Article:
Children's literature is books that are published especially for children, either with a view to reading aloud or for the purpose of the child reading themselves. Picture books, for example, are often children's literature. Many children's books are imaginative, and talking animals are common, while others depict everyday life and are more realistic. Textbooks do not usually count as children's literature, but both books written directly for children and edited adult books. For older children, there is youth literature.
Text and themes
The children's book has traditionally been close to pedagogy and upbringing, although recent children's literature deviates from this in favor of more aesthetic considerations. The scope of the texts is shorter than in adult and youth literature, partly repetitive, simpler in style, and with optimistic endings. But there are also more problematizing texts in children's literature as well. In general, the length also depends on the reader's age and reading development.
Children's books are often illustrated, in a way that rarely appears in literature intended for adults. A rule of thumb is that the younger the reader is, the more space is devoted to the images.
Many writers work with a preferred artist who illustrates the author's words.
The characters depicted in children's books are often children or animals. A large study of books published between 1900 and 2000 showed that children's literature more often has male (57%) than female (31%) characters as the main character, even though the inequalities are evened out closer to the end of the period.
The concept of children's literature has several subgenres, with partly different target groups:
The success of writing children's books often causes the author to continue the story in a sequel, or even an entire series of books. Some books are comic books from the beginning: J. K. Rowling has made it clear that she originally intended to write seven books about Harry Potter, and some authors, such as Enid Blyton and R. L. Stine, wrote only comic books.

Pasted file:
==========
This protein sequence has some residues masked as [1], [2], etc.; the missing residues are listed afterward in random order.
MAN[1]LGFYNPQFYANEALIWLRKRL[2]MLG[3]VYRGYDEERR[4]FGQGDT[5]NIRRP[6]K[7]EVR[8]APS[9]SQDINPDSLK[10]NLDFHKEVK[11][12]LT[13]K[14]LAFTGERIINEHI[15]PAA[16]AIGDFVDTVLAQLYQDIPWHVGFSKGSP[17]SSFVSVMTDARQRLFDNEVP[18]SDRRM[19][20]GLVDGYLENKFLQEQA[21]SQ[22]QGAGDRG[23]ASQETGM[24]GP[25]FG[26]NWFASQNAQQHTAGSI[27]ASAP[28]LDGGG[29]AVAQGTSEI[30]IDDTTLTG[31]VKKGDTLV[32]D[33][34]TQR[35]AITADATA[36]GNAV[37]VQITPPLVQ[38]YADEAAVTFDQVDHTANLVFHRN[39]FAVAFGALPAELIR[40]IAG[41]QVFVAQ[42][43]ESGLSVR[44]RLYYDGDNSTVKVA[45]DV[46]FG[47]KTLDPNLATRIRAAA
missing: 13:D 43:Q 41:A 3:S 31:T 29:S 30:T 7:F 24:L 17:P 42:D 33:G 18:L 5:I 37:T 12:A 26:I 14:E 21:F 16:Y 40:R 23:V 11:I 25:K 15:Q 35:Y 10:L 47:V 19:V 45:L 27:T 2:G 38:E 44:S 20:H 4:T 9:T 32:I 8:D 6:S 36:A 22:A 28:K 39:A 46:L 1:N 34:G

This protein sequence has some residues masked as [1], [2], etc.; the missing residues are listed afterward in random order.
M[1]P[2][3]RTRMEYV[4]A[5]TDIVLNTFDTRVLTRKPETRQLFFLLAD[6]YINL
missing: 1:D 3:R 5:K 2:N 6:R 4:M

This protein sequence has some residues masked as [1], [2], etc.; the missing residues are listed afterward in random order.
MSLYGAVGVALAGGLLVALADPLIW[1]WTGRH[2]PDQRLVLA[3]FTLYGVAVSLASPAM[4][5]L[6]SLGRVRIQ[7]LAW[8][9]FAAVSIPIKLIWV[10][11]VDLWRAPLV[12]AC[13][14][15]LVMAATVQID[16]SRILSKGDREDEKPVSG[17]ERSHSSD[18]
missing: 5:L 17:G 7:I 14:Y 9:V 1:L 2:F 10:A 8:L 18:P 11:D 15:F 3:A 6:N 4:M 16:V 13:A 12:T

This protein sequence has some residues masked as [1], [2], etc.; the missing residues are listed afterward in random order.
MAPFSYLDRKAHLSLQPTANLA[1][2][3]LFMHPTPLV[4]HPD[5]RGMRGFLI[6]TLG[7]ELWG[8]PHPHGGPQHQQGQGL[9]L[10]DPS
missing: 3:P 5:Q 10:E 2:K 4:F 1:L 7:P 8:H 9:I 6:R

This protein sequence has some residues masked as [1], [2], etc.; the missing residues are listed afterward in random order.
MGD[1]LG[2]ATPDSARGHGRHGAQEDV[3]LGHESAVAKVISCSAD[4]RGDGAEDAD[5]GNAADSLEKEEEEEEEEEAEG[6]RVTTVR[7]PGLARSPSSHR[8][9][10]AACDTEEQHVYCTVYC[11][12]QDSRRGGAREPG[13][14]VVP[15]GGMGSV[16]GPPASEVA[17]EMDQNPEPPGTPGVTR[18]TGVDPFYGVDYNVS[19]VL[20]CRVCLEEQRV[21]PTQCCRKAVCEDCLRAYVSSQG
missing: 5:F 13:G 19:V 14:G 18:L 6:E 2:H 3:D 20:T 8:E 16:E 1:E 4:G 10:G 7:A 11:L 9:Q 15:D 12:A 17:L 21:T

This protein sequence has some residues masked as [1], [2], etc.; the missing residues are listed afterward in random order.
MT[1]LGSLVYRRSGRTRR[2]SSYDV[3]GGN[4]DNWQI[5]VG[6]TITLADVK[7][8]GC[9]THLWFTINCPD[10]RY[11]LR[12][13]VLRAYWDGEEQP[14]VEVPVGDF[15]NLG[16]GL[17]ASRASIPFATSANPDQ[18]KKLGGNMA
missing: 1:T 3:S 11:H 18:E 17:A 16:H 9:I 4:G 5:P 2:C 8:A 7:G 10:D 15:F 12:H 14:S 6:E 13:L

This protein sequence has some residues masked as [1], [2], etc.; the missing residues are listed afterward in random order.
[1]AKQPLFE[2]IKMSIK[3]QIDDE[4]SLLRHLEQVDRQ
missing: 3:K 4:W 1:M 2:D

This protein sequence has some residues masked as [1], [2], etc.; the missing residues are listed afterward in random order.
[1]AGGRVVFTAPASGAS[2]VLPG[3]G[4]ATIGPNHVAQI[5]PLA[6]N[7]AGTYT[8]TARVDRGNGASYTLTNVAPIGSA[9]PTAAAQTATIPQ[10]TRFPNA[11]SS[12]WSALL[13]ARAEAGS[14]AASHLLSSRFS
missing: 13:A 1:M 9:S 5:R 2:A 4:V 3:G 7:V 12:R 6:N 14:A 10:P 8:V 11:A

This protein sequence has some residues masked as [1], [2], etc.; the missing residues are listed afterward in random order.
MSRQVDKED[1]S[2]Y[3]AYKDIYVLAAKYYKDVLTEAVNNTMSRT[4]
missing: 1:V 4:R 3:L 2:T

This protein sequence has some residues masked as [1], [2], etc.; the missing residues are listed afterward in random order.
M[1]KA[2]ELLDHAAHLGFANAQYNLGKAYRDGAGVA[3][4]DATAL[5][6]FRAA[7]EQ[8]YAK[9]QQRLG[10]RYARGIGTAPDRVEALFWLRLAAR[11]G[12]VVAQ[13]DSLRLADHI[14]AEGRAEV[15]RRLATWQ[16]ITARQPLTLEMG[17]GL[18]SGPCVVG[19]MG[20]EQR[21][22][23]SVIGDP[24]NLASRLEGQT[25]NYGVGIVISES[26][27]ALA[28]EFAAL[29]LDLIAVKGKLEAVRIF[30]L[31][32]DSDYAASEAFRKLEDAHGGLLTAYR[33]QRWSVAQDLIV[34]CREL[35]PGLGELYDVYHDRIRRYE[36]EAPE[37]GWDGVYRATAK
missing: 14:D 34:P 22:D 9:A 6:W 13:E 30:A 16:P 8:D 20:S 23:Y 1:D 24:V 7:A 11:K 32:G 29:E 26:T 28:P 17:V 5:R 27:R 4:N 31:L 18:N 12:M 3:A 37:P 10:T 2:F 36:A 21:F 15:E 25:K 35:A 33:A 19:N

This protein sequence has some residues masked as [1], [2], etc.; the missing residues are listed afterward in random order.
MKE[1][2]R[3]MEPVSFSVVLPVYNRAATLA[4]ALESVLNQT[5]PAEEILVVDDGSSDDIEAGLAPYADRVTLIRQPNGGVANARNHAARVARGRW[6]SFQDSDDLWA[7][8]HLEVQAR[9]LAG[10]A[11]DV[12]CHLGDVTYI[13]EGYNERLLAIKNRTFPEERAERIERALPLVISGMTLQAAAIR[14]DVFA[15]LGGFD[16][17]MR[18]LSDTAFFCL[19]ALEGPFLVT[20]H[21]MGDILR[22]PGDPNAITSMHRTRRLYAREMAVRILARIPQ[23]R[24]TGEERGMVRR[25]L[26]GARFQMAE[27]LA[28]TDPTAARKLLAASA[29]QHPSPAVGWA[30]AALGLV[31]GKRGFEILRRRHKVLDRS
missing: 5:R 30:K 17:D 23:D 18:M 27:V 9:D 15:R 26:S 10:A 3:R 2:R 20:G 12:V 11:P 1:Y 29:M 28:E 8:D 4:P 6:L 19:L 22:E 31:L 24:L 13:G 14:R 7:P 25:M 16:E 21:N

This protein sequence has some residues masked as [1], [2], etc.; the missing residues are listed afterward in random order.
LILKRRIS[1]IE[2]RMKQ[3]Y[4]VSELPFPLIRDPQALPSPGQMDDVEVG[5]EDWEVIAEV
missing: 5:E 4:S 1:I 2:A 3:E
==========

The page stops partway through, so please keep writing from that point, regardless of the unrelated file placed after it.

In several cases, the book series have survived their authors. Either the publisher hired new authors to continue the series after the original author's death (this happened when Ruth Plumly Thompson was hired to continue the Oz books). Or the author's name was used as a trademark for the book series, as with the Franklin W. Dixon and Brothers Hardy books, as well as with the Carolyn Keenes Kitty books).
Due to the difficulty in defining children's literature, it is also difficult to say when children's literature as a genre began. In 1658, Johan Amos Comenius created the informative picture book Orbis Pictus, which is considered to be the first picture book created for children. John Newbery's publication of A Little Pretty Pocket-Book 1744, sold with a ball for boys and a pincushion for girls, can be seen as the beginning of children's entertainment. As for the folk tales, the Brothers Grimm wrote down many tales, which had previously been traded orally, in the early 19th century. Before Newbery, children's literature was meant to educate and instruct children on how to live, although there was a lot of oral history for children and adults; and many stories were later considered unsuitable for children, such as the tales of Charles Perrault (Goose Mother's Tales). Furthermore, there was literature that was not written with children in mind that the adults still gave to the children. Among the oldest examples of this are Thomas Malory's Morte D'Arthur and the Robin Hood stories.
The Enlightenment was a start for children's literature and with Rousseau's Émile or on upbringing and John Locke's Some Thoughts Concerning Education it became more common with books created for children, however with a moral upbringing in most works, that children should become as good citizens as possible. . On it